NATO concerned over Europe's energy security amid standoff with Russia

  • NATO says Europe is too dependent on one supplier
  • Russia very likely looking to invade Ukraine, UK says
  • Moscow demands NATO clarification on security commitments
  • Canada withdraws non-essential personnel from Ukraine embassy

LONDON/MOSCOW, Jan 30 (Reuters) - Europe needs to diversify its energy supplies, the head of NATO said on Sunday, as Britain warned it was "highly likely" that Russia, the continent's biggest natural gas supplier, was looking to invade Ukraine.

Russia has massed some 120,000 troops near its neighbour and demanded the western defence alliance withdraw troops and weapons from eastern Europe and bar Ukraine, a former Soviet state, from ever joining the Western defence alliance.

U.S. officials have said Russia's military buildup has expanded to include supplies to treat casualties of any conflict. Across the border in Ukraine, locals trained as army reservists as the government scrambled to prepare. read more

Moscow denies any plan to invade but said on Sunday it would ask NATO to clarify whether it intends to implement key security commitments, after earlier saying the alliance's response to its demands did not go far enough.

"If they do not intend to do so, then they should explain why," Russian Foreign Minister Sergei Lavrov said on state television. "This will be a key question in determining our future proposals."

In a sign of the tensions, Canada said on Sunday it was temporarily withdrawing non-essential personnel from its embassy in Ukraine but added that the embassy would remain open.

The United States, which has threatened Russia with major new sanctions if it invades Ukraine, has said it is waiting to hear back from Moscow. It says NATO will not withdraw from eastern Europe or bar Ukraine from joining, but it is prepared to discuss topics such as arms control and confidence-building measures.

U.S. senators are very close to agreeing on sanctions legislation, the two leading lawmakers working on the bill said on Sunday. Measures include targeting the most significant Russian banks and Russian sovereign debt as well as offering more lethal assistance to Ukraine. read more

Some of the sanctions in the bill could take effect before any invasion because of what Russia has already done, said U.S. Senators Bob Menendez, the Democratic chairman of the Senate Foreign Relations Committee. He pointed to cyberattacks on Ukraine, false flag operations and efforts to undermine the Ukrainian government from within.

Washington has spent weeks trying to build agreement with European partners on a strong sanctions package, but the issue is divisive, with Germany urging "prudence".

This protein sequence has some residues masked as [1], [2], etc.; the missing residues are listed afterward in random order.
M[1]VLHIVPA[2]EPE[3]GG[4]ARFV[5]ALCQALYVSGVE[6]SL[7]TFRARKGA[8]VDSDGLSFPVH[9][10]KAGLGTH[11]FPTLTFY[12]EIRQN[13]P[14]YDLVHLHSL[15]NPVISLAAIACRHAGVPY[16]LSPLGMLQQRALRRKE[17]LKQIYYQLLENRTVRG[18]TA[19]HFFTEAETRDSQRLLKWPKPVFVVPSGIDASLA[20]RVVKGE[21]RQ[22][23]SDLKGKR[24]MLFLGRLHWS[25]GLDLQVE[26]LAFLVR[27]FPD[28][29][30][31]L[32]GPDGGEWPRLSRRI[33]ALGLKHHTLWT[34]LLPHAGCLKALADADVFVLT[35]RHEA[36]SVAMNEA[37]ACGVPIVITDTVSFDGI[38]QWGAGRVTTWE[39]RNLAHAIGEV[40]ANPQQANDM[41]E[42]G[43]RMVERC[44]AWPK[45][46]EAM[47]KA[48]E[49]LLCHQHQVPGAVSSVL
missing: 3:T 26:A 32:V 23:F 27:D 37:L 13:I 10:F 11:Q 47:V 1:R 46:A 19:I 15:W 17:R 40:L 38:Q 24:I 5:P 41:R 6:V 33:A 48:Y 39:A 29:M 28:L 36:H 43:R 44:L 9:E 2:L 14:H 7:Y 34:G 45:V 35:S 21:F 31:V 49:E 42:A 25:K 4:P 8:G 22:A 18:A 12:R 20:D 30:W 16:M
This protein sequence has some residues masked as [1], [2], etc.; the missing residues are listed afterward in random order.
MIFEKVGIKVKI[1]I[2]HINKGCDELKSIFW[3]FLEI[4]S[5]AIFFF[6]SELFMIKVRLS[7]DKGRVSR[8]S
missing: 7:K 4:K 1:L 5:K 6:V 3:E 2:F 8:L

The European Union depends on Russia for around a third of its gas supplies and any interruption would exacerbate an existing energy crisis caused by a shortage. read more

"We are concerned about the energy situation in Europe because it demonstrates the vulnerability of being too dependent on one supplier of natural gas and that's the reason why NATO allies agree that we need to work and focus on diversification of supplies," NATO Secretary-General Jens Stoltenberg said.


Ukrainian President Volodymyr Zelenskiy told international reporters on Friday that there had been no further escalation of tensions with Russia. "We don't need panic," he said.

On Sunday, a White House official said the Biden administration understood the difficult situation Zelenskiy was in and the pressure he was under.

"At the same time he's downplaying the risk of invasion, he's asking for hundreds of millions of dollars in weapons to defend against one," the White House official said. "We think it's important to be open and candid about that threat."

Britain said on Sunday it would expand the scope of its own possible sanctions in legislation this week to deter Russian President Vladimir Putin. read more

"We think it's highly likely that he is looking to invade Ukraine. That is why we're doing all we can through deterrence and diplomacy, to urge him to desist," Foreign Secretary Liz Truss told BBC television.

Truss, who is due to visit both Ukraine and Russia in the next two weeks, told Sky News the legislation would enable Britain to hit a much wider variety of targets.

Asked if the new powers could include the ability to seize property in London, Truss said: "Nothing is off the table."

The Center for American Progress, a U.S. think tank, has said Britain would face a challenge uprooting wealthy Russians with Kremlin links from London given close ties "between Russian money and the United Kingdom’s ruling Conservative Party, the press, and its real estate and financial industry".

Asked about this, Truss said: "There's a real threat here to freedom and democracy in Europe. And that is more important than short-term economic gains, both for the United Kingdom but also for our European allies."

Reporting by Kylie MacLellan in London, Maxim Rodionov in Moscow and Doina Chiacu and Trevor Hunnicutt in Washington; Writing by Philippa Fletcher and Kanishka Singh; Editing by Peter Graff, Lisa Shumaker and Daniel Wallis

Our Standards: The Thomson Reuters Trust Principles.